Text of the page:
Glass Ceiling Effect and Women Career: Determining factors in Higher Education Institutions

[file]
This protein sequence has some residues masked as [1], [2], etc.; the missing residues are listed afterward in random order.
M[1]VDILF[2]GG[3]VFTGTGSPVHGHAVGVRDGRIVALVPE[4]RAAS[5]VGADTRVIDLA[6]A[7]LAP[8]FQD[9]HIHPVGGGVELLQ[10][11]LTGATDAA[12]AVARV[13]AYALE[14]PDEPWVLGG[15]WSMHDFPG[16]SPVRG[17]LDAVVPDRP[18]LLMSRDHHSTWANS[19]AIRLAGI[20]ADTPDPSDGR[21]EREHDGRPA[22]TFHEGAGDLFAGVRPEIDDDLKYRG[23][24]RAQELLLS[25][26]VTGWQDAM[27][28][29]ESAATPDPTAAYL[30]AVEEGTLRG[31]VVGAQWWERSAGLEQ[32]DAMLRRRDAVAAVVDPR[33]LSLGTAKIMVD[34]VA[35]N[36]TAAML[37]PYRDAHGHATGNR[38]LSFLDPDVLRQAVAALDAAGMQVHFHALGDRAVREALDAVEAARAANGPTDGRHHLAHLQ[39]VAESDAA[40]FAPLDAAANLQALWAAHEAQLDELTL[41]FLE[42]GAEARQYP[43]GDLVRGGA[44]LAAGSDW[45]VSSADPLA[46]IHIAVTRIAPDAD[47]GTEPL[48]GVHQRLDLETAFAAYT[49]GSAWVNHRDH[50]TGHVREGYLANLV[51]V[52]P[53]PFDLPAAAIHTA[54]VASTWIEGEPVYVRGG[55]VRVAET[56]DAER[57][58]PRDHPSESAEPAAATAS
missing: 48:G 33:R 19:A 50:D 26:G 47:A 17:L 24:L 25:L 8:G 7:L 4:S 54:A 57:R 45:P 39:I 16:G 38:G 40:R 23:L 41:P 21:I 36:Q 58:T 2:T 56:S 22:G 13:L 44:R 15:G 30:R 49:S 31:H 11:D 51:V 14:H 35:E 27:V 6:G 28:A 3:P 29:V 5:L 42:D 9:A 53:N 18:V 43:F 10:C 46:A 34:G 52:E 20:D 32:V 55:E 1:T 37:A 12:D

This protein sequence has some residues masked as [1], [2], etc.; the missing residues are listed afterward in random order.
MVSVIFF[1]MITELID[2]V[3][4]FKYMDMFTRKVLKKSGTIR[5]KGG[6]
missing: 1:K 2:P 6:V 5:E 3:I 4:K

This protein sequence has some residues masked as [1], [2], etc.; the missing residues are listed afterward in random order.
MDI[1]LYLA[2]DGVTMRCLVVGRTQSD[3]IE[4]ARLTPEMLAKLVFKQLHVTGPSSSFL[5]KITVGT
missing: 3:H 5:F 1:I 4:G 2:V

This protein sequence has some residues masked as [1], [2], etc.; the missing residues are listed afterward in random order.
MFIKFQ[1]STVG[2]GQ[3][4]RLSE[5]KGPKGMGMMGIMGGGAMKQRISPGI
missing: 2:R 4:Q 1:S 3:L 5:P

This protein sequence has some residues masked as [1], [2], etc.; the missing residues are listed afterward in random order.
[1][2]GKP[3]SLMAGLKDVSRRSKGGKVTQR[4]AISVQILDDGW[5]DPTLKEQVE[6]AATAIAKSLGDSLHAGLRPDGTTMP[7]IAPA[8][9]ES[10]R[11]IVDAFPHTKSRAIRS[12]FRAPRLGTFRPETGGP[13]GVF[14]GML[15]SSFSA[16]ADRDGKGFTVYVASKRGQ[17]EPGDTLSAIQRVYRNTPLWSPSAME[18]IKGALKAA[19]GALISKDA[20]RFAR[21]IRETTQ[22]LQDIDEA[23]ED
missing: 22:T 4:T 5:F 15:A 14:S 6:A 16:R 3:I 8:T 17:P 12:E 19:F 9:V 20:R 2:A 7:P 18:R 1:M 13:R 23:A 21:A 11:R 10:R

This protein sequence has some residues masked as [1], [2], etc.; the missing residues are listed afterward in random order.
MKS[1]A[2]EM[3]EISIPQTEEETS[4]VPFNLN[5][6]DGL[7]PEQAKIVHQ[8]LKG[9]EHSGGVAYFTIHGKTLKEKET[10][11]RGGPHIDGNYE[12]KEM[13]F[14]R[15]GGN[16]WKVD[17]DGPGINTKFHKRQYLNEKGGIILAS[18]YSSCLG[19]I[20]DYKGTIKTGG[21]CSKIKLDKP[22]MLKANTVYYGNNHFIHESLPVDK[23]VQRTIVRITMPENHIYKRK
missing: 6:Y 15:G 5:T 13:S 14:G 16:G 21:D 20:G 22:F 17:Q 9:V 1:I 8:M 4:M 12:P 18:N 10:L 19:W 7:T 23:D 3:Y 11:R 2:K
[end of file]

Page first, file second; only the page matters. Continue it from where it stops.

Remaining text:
The glass ceiling is a vertical segregation of women from top positions and hinders women's advancement in organizations at top positions. The study was focused to investigate the effect of the determining factors on the glass ceiling in the career advancement of women in HEIs. The study was quantitative and a multistage sampling technique was used to draw the population sample of the study. Total 154 faculty members from three public sector universities were selected. To achieve the research objectives, descriptive statistics, test of independence, and multiple regression analysis were applied to investigate the significant predictors of the glass ceiling effect. The results revealed that there was an association between the gender of the faculty member and the designation. Further, the factors "Perceived discrimination" (β = .134, p < .01) and "Male dominating culture' (β = .295, p < .001) were found the significantly determined the glass ceiling. Based on the findings of the study it was recommended that to control the glass ceiling effect for women, HEIs must include the blind review-based promotion and selection criteria at least for top management positions.